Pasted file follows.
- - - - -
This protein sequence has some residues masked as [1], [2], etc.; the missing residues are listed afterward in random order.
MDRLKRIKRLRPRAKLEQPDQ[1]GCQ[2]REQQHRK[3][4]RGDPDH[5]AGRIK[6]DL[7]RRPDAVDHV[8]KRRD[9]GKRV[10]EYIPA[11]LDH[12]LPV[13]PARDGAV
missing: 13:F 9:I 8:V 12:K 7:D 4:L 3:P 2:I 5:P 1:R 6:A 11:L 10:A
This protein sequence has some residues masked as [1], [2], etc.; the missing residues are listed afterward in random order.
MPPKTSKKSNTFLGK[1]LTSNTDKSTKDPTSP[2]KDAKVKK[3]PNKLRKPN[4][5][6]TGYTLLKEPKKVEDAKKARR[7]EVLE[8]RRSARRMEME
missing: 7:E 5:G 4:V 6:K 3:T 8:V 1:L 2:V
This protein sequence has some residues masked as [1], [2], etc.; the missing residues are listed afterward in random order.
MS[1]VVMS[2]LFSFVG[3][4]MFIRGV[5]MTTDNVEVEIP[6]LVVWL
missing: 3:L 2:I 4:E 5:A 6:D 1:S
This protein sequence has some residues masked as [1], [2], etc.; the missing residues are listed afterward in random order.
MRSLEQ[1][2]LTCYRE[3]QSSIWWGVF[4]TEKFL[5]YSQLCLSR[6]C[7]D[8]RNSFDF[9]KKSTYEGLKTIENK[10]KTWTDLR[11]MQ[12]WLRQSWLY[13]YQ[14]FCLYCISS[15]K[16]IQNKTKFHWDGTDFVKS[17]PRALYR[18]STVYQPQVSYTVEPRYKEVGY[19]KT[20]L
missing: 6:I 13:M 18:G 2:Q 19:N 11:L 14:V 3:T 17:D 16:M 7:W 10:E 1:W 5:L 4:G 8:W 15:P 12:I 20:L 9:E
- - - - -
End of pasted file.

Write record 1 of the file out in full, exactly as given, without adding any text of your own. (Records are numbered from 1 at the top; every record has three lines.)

This protein sequence has some residues masked as [1], [2], etc.; the missing residues are listed afterward in random order.
MDRLKRIKRLRPRAKLEQPDQ[1]GCQ[2]REQQHRK[3][4]RGDPDH[5]AGRIK[6]DL[7]RRPDAVDHV[8]KRRD[9]GKRV[10]EYIPA[11]LDH[12]LPV[13]PARDGAV
missing: 13:F 9:I 8:V 12:K 7:D 4:L 3:P 2:I 5:P 1:R 6:A 11:L 10:A